ﬁeld R∧ within V(B) . The positive cone X+ is deﬁned by the restricted
formula ϕ(X, X+ ) ≡ (∀ x ∈ X+ )(x ∈ X) ∧ (∀ x ∈ X)(x ∈ X+ ↔ x 0).
Hence (X ∧ )+ = (X+ )∧ by restricted transfer. By the same reason
for all x, y ∈ X, since the lattice operations ∨, ∧, and |·| in X are deﬁned
by restricted formulas. In particular,
over the ﬁeld R∧ and by the maximum principle there exists X ∧∼ ∈ V(B)
such that [[X ∧∼ is a vector space over R of order bounded R∧ -linear func-
tionals from X ∧ to R which is ordered by the cone of positive function-
als ]] = 1. A functional τ ∈ X ∧∼ is positive if [[(∀ x ∈ X ∧ )τ (x) 0]] = 1.
It can easily be seen that the Riesz–Kantorovich Theorem remains
true if X is a vector lattice over a dense subﬁeld P ⊂ R, while Y is
a Dedekind complete vector lattice (over R), and L∼ (X, Y ) is replaced by
L∼P (X, Y ), the real vector space of all order bounded P-linear operators
from X to Y which is ordered by the cone of positive operators; i.e.,
L∼P (X, Y ) is a Dedekind complete vector lattice. Moreover, the formulas
of order calculus of 3.1.4 are preserved.
According to this observation X ∧∼ is a Dedekind complete vector
lattice within V(B) and for all σ, τ ∈ X ∧∼ and x ∈ (X ∧ )+ we have
(σ ∨ τ )x = sup{σx1 + τ x2 : x1 , x2 ∈ X+
∧
, x = x1 + x2 },
(σ ∧ τ )x = inf{σx1 + τ x2 : x1 , x2 ∈ X+
∧
, x = x1 + x2 }.
L∼
a (X, Y ) := Hom(X, Y )
⊥⊥
, L∼ ⊥
d (X, Y ) := Hom(X, Y ) .
(5) b [[ σ ⊥ τ ]] ⇐⇒ πS ⊥ πT.
(6) b [[ σ ∈ C(τ ) ]] ⇐⇒ πS ∈ C(πT ).
According to 2.3.6 for each b ∈ B we have V([0,b]) |= b ∧ τ ∈ (X ∧ )∼
and (b ∧ τ )↓ = χ(b) ◦ T . Thus, it suﬃces to observe that the vector
lattices L∼ (X, (b ∧ R)↓) and b ∧ (X ∧ )∼
+ are lattice isomorphic in view of
1.3.7 and Theorem 3.3.3.
3.3.6. Corollary. Consider S, T ∈ L∼ (X, Y ) and put τ := T ↑,
σ := S↑. The following are true:
(1) T ∈ Hom(X, Y ) ⇐⇒ [[ τ ∈ Hom(X ∧ , R) ]] = 1.
(2) T ∈ L∼
dp (X, Y ) ⇐⇒ [[ τ ∈ (X )dp ]] = 1.
∧ ∼
(3) T ∈ L∼
a (X, Y ) ⇐⇒ [[ τ ∈ (X )a ]] = 1.
∧ ∼
(4) T ∈ L∼
d (X, Y ) ⇐⇒ [[ τ ∈ (X )d ]] = 1.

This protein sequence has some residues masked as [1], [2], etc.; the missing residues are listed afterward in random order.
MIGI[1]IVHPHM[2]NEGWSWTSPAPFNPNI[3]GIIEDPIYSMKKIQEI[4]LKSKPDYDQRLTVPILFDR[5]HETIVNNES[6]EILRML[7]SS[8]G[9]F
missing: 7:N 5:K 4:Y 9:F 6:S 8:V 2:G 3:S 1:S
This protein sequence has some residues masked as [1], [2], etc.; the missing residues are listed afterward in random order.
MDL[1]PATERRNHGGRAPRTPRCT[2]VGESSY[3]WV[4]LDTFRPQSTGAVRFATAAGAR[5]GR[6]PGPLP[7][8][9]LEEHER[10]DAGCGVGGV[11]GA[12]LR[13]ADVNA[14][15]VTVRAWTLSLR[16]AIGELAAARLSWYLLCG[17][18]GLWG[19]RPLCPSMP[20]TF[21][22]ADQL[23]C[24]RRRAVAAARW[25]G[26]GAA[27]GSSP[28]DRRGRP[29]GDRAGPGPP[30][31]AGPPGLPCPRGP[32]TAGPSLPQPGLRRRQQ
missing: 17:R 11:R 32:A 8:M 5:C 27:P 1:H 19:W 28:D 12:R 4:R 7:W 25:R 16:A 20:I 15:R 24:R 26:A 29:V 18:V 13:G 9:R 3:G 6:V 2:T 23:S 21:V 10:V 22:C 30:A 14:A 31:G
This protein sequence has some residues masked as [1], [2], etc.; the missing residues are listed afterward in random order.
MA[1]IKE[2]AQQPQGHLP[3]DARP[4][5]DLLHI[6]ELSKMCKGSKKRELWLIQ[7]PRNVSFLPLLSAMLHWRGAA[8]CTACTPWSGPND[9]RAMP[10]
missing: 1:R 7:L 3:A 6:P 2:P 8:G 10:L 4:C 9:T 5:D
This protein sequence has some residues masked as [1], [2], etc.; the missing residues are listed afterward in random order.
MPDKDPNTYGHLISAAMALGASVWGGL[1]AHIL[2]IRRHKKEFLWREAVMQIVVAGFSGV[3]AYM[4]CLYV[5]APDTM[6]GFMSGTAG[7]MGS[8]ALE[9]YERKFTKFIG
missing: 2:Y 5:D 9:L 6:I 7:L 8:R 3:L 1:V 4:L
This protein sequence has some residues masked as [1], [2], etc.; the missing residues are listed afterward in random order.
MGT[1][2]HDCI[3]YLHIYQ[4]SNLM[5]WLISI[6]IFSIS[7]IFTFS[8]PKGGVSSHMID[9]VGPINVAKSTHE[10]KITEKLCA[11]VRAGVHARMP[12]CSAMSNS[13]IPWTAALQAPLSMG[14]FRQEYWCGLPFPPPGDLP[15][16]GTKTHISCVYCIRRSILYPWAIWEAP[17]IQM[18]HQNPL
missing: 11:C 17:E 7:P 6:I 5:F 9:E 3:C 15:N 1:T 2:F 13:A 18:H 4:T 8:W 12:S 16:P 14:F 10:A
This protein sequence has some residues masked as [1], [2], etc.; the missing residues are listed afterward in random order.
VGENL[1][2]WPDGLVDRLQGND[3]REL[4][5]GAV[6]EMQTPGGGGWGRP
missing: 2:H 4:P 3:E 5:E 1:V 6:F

∧ ∼
the hypothesis. Recalling 2.2.4 (G) once again, we see that b [[T y = 0]].
Thus [[T x = 0]] [[T y = 0]] or, which is the same, [[T x = 0]] ⇒ [[T y =
0]] = 1. Put τ := T ↑ and ensure that ker(τ ) is an order ideal in X ∧
within V(B) . Since |x| |y| if and only if [[|x∧ | |y ∧ |]] = 1, we deduce:
(1◦ ) := τ ∈ {σ}⊥⊥ ,
(2◦ ) := τ (x) ∈ {σ(x)}⊥⊥ for all x ∈ X ∧ ,
(3◦ ) := σ(x) = 0 → τ (x) = 0 for all x ∈ X ∧ ,
(4◦ ) := τ = ασ for some α ∈ R.
Now working within V(B) we see that (2◦ ) → (3◦ ) and (4◦ ) → (1◦ ) are
trivial, (3◦ ) implies that ker(σ) ⊂ ker(τ ) and so τ = ασ for some α ∈ R,
136 Chapter 3. Order Bounded Operators
whence (4◦ ). Finally, if (1◦ ) holds then τ = supn∈N (nσ) ∧ τ and |τ (x)| =
τ (|x|) ∈ {σ(|x|)}⊥⊥ , because ((nσ) ∧ τ )(|x|) nσ(|x|) ∈ {σ(|x|)}⊥⊥ .
Thus, (1◦ ) → (2◦ ) and the proof is complete.
3.4.7. Corollary. For a positive linear operator T : X → Y the
following are equivalent:
(1) T is a lattice homomorphism.
(2) If S ∈ L∼ (X, Y ) and 0 S T then there exists an orthomor-
phism π ∈ Orth(Y ) such that 0 π IY and S = π ◦ T .
(3) If S ∈ C(T ) then there exists π ∈ P(Y ) such that S = π ◦ T .
The proof goes along similar lines using 3.4.1 (3, 4) and
3.3.5 (1, 2, 6).
3.4.8. Theorem. Let X and Y be vector lattices with Y Dedekind
complete. For a pair of disjointness preserving operators T1 and T2 from